Magazines are one of the most extraordinary human inventions. They are placed in a gray area, somewhere between newspapers and books and don't have the literary depth of the latter or the informative ability of a newspaper. They essentially contain light articles, not too long, profusely accompanied by pictures and a lot of advertisements. We could then say they are useless, expendable, a luxury, which would be a compliment. We are obviously talking about a certain type of magazines - those with a good graphic design, printed in a lustrous paper: the glossies.
There are a lot of examples of this kind of magazine: Vanity Fair, Esquire, Face, Playboy, to name only a few. In the pages of either of these, we can find excellent photographs, superb illustrations, sophisticated typography and a graphic creativety that leaves us stunned without ever compromising the reading, on the contrary. Magazines are essentially visual, starting with its cover, usually at the peak of graphic design.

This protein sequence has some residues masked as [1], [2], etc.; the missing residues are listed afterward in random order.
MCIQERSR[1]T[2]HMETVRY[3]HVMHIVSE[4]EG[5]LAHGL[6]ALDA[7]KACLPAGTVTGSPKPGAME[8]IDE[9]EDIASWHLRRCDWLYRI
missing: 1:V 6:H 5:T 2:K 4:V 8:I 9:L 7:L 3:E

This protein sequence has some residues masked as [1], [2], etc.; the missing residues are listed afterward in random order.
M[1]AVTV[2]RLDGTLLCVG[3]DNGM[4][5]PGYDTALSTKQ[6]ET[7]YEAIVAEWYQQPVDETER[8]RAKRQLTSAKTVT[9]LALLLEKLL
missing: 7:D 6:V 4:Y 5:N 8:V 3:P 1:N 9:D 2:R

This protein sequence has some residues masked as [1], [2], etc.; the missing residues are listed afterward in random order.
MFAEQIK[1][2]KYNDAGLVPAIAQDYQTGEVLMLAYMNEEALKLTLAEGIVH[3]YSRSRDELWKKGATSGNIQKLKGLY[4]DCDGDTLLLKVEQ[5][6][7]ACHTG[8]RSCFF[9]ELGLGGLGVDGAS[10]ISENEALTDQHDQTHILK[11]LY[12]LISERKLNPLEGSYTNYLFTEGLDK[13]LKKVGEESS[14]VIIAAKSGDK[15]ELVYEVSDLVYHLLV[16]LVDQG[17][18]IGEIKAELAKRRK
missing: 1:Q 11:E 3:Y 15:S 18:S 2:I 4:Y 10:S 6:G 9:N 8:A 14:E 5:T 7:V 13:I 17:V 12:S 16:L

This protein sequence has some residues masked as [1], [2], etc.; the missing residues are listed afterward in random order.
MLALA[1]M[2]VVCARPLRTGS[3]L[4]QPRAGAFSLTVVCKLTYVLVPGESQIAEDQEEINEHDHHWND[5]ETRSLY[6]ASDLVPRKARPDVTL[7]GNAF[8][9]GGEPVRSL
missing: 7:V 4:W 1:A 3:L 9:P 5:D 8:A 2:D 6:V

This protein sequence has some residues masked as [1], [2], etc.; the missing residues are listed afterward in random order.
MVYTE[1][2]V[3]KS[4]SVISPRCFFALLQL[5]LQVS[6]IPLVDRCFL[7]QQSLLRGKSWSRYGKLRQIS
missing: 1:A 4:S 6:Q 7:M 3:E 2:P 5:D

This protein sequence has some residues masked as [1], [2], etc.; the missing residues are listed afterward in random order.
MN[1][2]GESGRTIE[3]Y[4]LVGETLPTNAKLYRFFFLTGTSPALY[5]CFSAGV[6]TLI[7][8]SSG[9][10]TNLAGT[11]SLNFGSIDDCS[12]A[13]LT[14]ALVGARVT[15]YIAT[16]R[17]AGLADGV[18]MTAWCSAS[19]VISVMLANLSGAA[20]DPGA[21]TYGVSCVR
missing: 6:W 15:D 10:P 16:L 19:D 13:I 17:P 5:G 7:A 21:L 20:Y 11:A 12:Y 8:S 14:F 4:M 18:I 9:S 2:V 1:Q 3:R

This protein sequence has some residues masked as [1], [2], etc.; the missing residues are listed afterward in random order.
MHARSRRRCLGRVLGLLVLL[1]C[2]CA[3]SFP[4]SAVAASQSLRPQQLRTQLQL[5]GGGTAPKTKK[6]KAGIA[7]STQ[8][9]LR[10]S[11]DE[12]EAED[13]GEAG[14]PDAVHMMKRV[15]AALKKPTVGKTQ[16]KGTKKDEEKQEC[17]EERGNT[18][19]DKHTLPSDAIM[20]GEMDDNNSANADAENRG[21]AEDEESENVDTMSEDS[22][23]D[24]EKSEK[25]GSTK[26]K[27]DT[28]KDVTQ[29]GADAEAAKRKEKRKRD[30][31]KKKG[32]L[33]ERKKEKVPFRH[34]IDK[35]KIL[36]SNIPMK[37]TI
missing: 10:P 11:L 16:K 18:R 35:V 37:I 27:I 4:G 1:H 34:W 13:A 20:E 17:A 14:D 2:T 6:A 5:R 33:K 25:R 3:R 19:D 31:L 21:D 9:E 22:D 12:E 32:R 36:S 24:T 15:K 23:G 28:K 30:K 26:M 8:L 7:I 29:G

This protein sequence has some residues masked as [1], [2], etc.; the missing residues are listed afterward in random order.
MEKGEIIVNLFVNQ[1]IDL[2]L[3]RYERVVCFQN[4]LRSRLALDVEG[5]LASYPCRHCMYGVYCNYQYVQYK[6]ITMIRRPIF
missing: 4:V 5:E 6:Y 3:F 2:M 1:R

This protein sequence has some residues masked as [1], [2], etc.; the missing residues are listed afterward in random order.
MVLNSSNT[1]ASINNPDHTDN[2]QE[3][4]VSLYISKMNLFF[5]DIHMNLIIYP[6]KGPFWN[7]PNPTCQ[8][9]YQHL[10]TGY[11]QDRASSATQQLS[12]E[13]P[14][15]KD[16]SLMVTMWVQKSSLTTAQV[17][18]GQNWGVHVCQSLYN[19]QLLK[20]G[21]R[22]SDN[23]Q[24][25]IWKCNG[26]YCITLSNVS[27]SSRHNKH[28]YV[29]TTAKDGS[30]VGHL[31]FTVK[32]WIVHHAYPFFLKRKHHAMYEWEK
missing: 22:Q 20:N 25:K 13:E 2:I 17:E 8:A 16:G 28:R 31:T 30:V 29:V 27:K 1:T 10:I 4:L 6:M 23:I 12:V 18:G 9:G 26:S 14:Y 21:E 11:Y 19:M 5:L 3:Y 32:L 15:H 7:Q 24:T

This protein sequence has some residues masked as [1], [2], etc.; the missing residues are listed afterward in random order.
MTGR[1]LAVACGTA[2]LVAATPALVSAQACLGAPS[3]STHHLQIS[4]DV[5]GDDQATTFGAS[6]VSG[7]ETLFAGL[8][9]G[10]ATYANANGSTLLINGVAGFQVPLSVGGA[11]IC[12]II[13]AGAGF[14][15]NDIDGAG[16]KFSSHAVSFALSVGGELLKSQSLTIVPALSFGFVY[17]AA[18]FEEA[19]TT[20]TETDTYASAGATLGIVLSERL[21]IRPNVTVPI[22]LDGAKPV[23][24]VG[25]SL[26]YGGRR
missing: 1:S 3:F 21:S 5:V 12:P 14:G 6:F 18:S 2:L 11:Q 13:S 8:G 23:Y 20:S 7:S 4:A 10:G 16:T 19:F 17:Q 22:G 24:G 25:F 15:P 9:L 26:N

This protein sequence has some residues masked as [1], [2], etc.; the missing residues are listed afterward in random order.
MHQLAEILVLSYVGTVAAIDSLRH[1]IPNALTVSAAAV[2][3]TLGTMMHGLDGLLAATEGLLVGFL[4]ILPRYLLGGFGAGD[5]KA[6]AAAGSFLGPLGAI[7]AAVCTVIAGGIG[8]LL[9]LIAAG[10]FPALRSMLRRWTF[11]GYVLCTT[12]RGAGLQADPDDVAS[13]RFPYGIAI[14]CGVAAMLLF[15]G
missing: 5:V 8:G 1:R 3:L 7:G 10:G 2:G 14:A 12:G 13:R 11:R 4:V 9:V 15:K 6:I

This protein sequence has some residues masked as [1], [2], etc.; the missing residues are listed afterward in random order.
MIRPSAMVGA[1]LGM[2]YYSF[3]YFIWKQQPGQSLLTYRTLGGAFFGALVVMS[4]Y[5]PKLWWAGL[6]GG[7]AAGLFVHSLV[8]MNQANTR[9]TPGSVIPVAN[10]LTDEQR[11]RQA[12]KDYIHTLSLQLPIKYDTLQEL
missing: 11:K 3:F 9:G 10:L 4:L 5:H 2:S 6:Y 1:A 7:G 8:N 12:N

Great editors, great photographers, great designers and even great columnists are behind the apparent lightness of a glossie, names like Annie Leibowitz, Richard Avedon, Tina Brown or Neville Brody - the list goes on. And don't confuse lightness for lack of accuracy. Some magazines have a strong personality, a well-established trademark and, especially if they are about a specific topic, become a reference in the issue. Take Time, Rolling Stone, National Geographic or Wired, for instance.
Don't underestimate the cultural impact of magazines. They represent the utmost in printed communication, an elaborate and sophisticated product that merges perfectly text and image with beauty. More than the general culture they supply us, they are a vehicle for visual culture of great importance. I wish they would have magazines like Life or Vogue at hospital waiting rooms, instead of the usual specimen dedicated to gossip and television schedule. Even Playboy would be better...